PARIS — The Latest on anti-government protests in France (all times local):11:55 a.m.A survey suggests the “yellow vest” protests in France have dealt a significant blow to business activity in the country’s services sector, which includes tourism and retail.The so-called purchasing managers’ index, which measures activity in various parts of an economy, fell to 49.6 points in December for France’s services sector. That is down sharply from November’s 55.1 points. The index, published Friday by data firm IHS Markit, is on a 100-point scale, with the 50 mark separating expansion from contraction.Eliot Kerr, economist at IHS Markit, said the data points to “an outright contraction in France’s private sector for the first time in two-and-a-half years, following the protests which have swept through the country in recent weeks.”The “yellow vest” protests began as demonstrations against a fuel tax and have expanded into sometimes violent marches across the country to protest the policies of President Emmanuel Macron.___9:15 a.m.Anticipating a fifth straight weekend of violent protests, Paris’ police chief says armoured vehicles and thousands of officers will be deployed again in the French capital on Saturday.Michel Delpuech told RTL radio on Friday security services intend to deploy the same numbers and strength as last weekend, with about 8,000 officers and 14 armoured vehicles again in Paris.Delpuech said the biggest difference will be the deployment of more groups of patrol officers to catch vandals who roamed streets around the Champs Elysees last weekend, causing damage and pillaging.A sixth “yellow vest” protester was killed this week, hit by a truck at a protest roadblock. Despite calls from authorities urging protesters to stop the protests, the movement rocking the country has showed no signs of abating.The Associated Press
Washington DC: A steady supply of beer may have helped keep the Wari empire in Peru running for 500 years, eventually giving rise to the Incas, a study has found. At its height, the Wari empire covered an area the size of the Eastern seaboard of the US from New York City to Jacksonville. It lasted from 600 to 1100 AD, before eventually giving rise to the Inca. Archaeologists are studying remnants of the Wari culture to see what kept it ticking. Also Read – Saudi Crown Prince ‘snubbed’ Pak PM, recalled jet from US”This study helps us understand how beer fed the creation of complex political organisations,” said Ryan Williams, an associate curator at the Field Museum in the US. “We were able to apply new technologies to capture information about how ancient beer was produced and what it meant to societies in the past,” said Williams, lead author of the study published in the journal Sustainability. Nearly twenty years ago, the team discovered an ancient Wari brewery in Cerro Baul in the mountains of southern Peru. Also Read – Record number of 35 candidates in fray for SL Presidential polls”It was like a microbrewery in some respects. It was a production house, but the brewhouses and taverns would have been right next door,” said Williams. Since the beer they brewed, a light, sour beverage called chicha, was only good for about a week after being made, it was not shipped offsite — people had to come to festivals at Cerro Baul to drink it. These festivals were important to Wari society — between one and two hundred local political elites would attend, and they would drink chicha from three-foot-tall ceramic vessels decorated to look like Wari gods and leaders. “People would have come into this site, in these festive moments, in order to recreate and reaffirm their affiliation with these Wari lords and maybe bring tribute and pledge loyalty to the Wari state,” Williams said in a statement. In short, beer helped keep the empire together, researchers said. To learn more about the beer that played such an important role in Wari society, researchers analysed pieces of ceramic beer vessels from Cerro Baul. They used several techniques, including one that involved shooting a laser at a shard of a beer vessel to remove a tiny bit of material, and then heating that dust to the temperature of the surface of the Sun to break down the molecules that make it up. From there, the researchers were able to tell what atomic elements make up the sample, and how many — information that told researchers exactly where the clay came from and what the beer was made of. To check that the ingredients in chicha could indeed be transferred to the brewing vessels, the researchers worked with Peruvian brewers to recreate the brewing process.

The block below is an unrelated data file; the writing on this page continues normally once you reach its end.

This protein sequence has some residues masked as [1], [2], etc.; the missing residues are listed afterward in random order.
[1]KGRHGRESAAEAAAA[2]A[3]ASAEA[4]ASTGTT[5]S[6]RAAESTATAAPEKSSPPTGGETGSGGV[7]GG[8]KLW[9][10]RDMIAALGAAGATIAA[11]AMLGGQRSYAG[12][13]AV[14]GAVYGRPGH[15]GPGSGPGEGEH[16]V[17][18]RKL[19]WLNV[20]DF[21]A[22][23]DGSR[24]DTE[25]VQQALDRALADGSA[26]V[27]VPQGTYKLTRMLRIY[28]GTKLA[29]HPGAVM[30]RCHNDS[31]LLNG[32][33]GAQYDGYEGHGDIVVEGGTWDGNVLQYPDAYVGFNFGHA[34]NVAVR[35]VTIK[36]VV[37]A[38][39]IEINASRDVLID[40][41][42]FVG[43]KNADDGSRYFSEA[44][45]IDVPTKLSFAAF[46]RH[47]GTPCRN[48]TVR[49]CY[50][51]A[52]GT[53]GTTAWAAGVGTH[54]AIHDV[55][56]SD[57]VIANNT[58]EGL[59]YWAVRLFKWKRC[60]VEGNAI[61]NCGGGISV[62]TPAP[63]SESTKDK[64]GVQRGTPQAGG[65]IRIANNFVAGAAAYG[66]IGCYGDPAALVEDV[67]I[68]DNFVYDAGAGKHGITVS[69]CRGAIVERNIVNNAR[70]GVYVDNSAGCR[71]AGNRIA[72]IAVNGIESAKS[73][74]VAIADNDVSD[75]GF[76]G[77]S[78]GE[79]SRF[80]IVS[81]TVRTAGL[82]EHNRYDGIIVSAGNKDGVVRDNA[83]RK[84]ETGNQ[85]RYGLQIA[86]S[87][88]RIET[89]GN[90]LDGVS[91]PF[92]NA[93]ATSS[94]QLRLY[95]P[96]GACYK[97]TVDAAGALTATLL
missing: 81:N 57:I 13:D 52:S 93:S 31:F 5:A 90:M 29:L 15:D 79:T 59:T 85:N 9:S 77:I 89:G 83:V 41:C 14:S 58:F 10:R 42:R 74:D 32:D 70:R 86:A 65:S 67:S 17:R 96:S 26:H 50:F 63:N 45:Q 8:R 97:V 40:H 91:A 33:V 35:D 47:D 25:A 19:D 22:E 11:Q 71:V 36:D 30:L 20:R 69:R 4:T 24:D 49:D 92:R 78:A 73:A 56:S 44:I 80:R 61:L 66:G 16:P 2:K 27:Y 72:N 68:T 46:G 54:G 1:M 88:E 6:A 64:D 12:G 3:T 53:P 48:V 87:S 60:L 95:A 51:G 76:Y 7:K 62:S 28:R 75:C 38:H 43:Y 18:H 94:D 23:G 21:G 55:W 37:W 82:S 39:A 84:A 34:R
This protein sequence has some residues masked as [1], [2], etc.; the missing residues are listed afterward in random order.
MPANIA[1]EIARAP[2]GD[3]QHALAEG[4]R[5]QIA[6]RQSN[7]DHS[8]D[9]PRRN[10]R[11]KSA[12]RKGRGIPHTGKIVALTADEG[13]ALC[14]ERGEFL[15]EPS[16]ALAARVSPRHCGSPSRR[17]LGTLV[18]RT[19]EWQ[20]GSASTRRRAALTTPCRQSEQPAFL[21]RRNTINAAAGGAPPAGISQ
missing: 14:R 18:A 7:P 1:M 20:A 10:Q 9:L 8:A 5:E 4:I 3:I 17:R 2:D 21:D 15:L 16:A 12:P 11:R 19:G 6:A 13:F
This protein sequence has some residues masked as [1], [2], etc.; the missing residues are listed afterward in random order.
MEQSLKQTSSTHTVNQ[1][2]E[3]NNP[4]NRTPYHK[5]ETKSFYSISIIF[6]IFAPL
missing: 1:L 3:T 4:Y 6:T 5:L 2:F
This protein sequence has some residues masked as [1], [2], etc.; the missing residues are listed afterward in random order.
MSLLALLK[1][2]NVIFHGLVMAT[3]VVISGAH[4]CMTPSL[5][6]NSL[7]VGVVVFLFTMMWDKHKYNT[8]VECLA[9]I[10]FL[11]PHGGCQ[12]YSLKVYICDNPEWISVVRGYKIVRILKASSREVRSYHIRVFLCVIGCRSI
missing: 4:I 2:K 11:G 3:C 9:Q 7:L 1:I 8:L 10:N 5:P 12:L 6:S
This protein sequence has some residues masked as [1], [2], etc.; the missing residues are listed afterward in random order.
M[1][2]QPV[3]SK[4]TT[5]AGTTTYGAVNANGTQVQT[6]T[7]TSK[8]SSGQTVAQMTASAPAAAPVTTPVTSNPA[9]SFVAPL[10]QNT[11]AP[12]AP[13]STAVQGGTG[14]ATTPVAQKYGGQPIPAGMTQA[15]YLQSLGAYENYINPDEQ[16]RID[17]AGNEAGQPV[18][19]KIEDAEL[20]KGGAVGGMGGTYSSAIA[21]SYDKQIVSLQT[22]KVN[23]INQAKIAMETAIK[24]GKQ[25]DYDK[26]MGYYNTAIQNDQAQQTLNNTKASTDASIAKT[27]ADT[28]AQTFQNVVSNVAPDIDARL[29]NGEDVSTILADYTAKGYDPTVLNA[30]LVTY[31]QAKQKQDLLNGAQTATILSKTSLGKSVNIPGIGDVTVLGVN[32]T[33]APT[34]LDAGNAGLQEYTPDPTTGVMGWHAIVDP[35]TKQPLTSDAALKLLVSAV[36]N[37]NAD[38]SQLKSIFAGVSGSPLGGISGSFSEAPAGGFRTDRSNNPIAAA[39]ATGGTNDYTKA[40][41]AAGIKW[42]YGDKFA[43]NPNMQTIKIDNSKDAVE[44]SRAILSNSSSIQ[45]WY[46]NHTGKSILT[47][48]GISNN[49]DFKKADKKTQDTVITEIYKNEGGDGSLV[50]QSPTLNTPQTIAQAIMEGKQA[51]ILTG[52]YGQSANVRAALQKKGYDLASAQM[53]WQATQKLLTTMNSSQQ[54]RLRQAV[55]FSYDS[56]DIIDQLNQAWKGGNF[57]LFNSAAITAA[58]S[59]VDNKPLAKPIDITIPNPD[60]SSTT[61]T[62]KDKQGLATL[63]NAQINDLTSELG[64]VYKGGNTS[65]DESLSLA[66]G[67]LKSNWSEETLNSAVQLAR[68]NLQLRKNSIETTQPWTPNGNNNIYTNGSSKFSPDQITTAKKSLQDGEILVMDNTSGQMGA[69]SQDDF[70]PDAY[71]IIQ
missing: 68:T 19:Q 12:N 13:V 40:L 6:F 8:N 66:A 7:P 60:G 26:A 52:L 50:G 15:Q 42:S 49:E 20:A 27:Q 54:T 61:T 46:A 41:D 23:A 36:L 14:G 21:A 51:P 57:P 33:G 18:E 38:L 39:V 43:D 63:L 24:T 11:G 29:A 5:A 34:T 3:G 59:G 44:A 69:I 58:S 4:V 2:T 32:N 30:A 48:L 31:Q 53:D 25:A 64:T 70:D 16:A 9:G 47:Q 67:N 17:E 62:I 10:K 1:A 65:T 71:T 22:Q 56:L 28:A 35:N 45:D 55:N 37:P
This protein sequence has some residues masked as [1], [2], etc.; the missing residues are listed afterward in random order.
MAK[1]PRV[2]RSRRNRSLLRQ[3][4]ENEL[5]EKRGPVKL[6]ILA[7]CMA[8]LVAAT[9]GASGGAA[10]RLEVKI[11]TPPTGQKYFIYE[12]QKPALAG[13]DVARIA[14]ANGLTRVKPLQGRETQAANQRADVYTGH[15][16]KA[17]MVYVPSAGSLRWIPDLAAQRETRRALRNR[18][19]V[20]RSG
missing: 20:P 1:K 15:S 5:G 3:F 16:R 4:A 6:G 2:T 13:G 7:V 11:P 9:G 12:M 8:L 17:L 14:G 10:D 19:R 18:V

Kolkata: Andhra Pradesh Chief Minister and TDP president N Chandrababu Naidu has held a closed door discussion with his West Bengal counterpart Mamanta Banerjee in Kharagpur on future plans of the Mahagathbandhan (grand alliance). The meeting between Banerjee and Naidu took place for over 15 minutes late Thursday evening, according to a well-placed source in the TrInamool Congress. The two leaders met and spoke about the future plans of the Mahagatbandhan. Naidu and Didi (Banerjee) also discussed about the TDP leaders meeting with Rahul Gandhi in New Delhi Wednesday, a senior TMC member told PTI. On whether Banerjee will be attending the proposed meeting of the opposition partioes likely to be held on May 21, the TMC leader said that the date of the meeting was yet not decided. Its not decided that the meeting will be held on May 21… it seems that it might be deferred by a couple of days and take place after May 23. Didi May be taking part in it, he said. Naidu and Banerjee are believed to have also talked about the voter-verified paper audit trail (VVPAT) issue and the probable voting percentage in the so far held five phases of polling in the ongoing Lok Sabha Elections, the TMC leader said. Earlier, Naidu joined Banerjee at a campaign meeting of TMC at Kharagpur on Thursday where he spoke high about her and urged people to vote for Trinamool to oust the BJP from the power. Later, Naidu participated and delivered a speech for TMC North Kollkata Lok Sabha consituency candidate Sudip Bandyopadhyay at Sithi in the city. Banerjee, who has floated the idea of federal front of regional parties, has been playing an important role for unityt of anti-BJP bloc.